The Socially Aspiring Woman Comedy Trope

socially aspiring woman Hyacinth Bucket and her husband Richard

Recently the Woman’s Hour podcast talked about a gendered comedy trope which I’d never really noticed was gendered: the socially aspiring, snobbish female.

Hyacinth Bucket is a standout example, along with:

  • Linda Snell from The Archers
  • Audrey fforbes-Hamilton from To The Manor Born
  • Margo from The Good Life (Penelope Keith is especially good at playing these characters)
  • Hyacinth Bucket (pronounced Bouquet) from Keeping Up Appearances
  • Sybil Fawlty from Fawlty Towers
  • Doreen from Birds of a Feather

In literature, Britain has several archetypal socially climbing women:

  • Becky Sharp from Vanity Fair
  • Mrs Bennett from Pride and Prejudice

These women living in the 1800s had no choice but to be socially climbing, because for them, living in a patrimony, marrying well was a matter of life or death.

Although the trope is very old, the socially climbing female a little out of fashion at the moment. Note that those sit-com examples listed above are concentrated in the 1970s and 80s.

The standout modern example in England right now is Pauline from Mum, written by Stefan Golaszewski, who grew up on those older sit-coms. However the tone of Mum is quite different. Margo can laugh at herself on The Good Life, but Mum is ‘impenetrable’.

We do still see them as a part of a wider cast in a show starring a different kind of comedic character. Fleabag’s step mother (from Fleabag) is another modern example of the socially aspiring woman.

You tend to see these women in the following situations:

  • She affects an accent which she perceives to be higher class, but gets it wrong.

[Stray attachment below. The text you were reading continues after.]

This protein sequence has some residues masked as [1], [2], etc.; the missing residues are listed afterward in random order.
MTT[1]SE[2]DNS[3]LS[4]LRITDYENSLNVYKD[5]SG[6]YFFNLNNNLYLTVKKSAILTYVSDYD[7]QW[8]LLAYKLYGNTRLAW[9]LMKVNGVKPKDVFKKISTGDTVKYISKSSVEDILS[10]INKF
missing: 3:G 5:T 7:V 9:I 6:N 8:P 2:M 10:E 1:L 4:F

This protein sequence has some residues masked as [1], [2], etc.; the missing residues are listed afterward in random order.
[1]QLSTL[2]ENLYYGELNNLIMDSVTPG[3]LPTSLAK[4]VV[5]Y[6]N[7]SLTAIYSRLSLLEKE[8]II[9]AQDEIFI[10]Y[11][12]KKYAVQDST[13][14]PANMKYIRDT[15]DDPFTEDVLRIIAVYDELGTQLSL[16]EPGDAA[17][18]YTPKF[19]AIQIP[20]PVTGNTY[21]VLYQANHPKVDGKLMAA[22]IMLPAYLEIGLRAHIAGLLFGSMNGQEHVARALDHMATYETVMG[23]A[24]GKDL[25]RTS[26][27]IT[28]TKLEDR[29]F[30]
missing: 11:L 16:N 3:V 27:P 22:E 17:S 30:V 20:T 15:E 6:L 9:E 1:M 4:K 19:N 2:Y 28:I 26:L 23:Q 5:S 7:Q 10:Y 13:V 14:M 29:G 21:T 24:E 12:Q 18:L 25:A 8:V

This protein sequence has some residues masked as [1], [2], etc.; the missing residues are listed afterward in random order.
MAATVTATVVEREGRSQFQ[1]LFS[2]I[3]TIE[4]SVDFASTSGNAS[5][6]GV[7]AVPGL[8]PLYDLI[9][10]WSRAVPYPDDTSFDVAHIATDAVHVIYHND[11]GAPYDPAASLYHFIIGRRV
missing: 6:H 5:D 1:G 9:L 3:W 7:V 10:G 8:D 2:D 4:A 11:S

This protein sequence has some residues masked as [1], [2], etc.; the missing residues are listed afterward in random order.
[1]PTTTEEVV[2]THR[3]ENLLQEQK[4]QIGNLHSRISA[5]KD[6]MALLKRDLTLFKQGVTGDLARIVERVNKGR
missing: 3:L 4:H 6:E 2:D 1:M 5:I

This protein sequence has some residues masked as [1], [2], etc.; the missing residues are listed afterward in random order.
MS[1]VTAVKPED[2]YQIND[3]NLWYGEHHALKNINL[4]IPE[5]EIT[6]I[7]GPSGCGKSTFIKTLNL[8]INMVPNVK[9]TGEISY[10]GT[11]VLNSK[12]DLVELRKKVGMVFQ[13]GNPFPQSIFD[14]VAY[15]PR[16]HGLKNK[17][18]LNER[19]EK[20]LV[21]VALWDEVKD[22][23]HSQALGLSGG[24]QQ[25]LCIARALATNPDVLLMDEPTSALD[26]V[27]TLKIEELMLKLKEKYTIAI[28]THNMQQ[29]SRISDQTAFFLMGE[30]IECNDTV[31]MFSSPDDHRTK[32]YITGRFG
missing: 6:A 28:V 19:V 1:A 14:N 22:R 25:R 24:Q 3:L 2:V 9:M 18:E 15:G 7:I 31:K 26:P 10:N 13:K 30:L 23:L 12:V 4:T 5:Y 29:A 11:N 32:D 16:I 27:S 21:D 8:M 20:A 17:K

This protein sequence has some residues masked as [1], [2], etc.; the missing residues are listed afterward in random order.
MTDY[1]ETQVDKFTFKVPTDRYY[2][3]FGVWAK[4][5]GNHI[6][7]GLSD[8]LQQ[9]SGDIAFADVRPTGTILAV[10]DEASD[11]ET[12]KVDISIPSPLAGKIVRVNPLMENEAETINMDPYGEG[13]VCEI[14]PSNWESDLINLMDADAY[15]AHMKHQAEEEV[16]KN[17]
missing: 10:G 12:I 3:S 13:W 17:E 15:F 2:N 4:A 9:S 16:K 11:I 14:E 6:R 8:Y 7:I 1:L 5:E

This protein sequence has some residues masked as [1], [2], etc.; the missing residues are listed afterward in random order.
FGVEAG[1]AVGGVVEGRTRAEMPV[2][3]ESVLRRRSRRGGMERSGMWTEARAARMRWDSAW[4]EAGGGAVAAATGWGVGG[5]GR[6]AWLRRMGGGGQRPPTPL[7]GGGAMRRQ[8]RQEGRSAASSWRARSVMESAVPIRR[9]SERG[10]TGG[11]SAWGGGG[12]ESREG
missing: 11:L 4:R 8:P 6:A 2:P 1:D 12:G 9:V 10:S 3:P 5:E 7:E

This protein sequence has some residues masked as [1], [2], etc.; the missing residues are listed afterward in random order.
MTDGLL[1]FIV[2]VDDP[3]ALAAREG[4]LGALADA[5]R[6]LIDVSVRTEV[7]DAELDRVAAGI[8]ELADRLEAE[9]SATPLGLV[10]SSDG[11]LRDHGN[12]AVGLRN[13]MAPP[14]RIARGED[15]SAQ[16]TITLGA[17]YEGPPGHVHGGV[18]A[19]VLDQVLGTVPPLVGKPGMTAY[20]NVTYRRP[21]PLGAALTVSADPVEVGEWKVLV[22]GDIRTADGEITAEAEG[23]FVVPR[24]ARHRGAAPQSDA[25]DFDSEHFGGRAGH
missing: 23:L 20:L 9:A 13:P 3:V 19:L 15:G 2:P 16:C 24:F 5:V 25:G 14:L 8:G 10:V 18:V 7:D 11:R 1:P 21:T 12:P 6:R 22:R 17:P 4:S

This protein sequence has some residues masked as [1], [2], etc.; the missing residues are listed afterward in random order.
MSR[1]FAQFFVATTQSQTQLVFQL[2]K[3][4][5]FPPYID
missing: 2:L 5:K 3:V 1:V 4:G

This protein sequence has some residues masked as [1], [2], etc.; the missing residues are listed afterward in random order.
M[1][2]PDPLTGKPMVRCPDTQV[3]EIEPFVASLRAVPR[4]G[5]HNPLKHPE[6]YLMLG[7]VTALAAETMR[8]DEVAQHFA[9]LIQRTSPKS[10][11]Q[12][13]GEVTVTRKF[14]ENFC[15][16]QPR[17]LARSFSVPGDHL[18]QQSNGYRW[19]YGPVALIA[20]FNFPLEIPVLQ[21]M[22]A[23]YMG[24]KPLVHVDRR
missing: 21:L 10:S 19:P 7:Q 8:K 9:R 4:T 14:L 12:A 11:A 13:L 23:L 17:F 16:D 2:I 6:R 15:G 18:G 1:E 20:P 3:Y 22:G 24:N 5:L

• She is completely self-absorbed and blind to other people’s wishes.
  • Her fashion choices are over the top, whatever that means for her milieu. Her choices are perceived by the actual powerful class as kitsch (‘stuff other people unaccountably like’)
  • There will be something about her home environment which stands out as very ‘her’. With Hyacinth it is her home decor, full of flowers and perfectly dusted. She’s often holding a duster.
  • There will be a skeleton in the closet which comes off in each episode to great comedic effect. This is the ‘mask coming off’ comedy trope.
  • If she’s a mother she’s either overbearing or distant.
  • This is a white and heterosexual archetype.
  • If she’s married, her husband is henpecked and mild-mannered.
  • She is disgusted by people who she perceives as lower rank than herself.
  • These women strive to be powerful (that’s their Desire) but they are not in fact powerful. They therefore surround themselves in people who are less powerful than themselves. They may have a kind of lackey best friend.
  • As you can probably tell, her psychological weakness and moral weakness is perfectly set up and inherent to the trope — she feels inferior and she steps all over others in an attempt to rise above her own station.
  • This lackey best friend (or neighbour, or sister) will be a ‘see saw’ character, who is very, very nice and a people pleaser. Other people pleasers are vicars, postmen, people working in service industries, and they all tend to crop up to allow this woman full comedic flight. It’s not as fun to watch her come up against someone with more power than herself because we don’t really want to see her get quashed, but in a show such as To The Manor Born, it is satisfying to see Richard, with far more actual power, afford her a certain respect.
  • It may be necessary for the audience to feel a little sorry for these women, in lieu of actively ‘liking’ them. We will usually be shown her ‘behind the scenes’ self. That might be the character without her make-up, with her hair looking wild; her poor relations; her economically destitute situation.
  • The archetype rests upon the stereotype that women are impossible to please; flighty, capricious — for husbands there is ‘no winning’. These women are insatiable, unable to be satisfied, so you shouldn’t even try. Pacifying her is your best bet. This stereotype can be deployed with much malice or less — the degree of sexism depends partly on how it is written.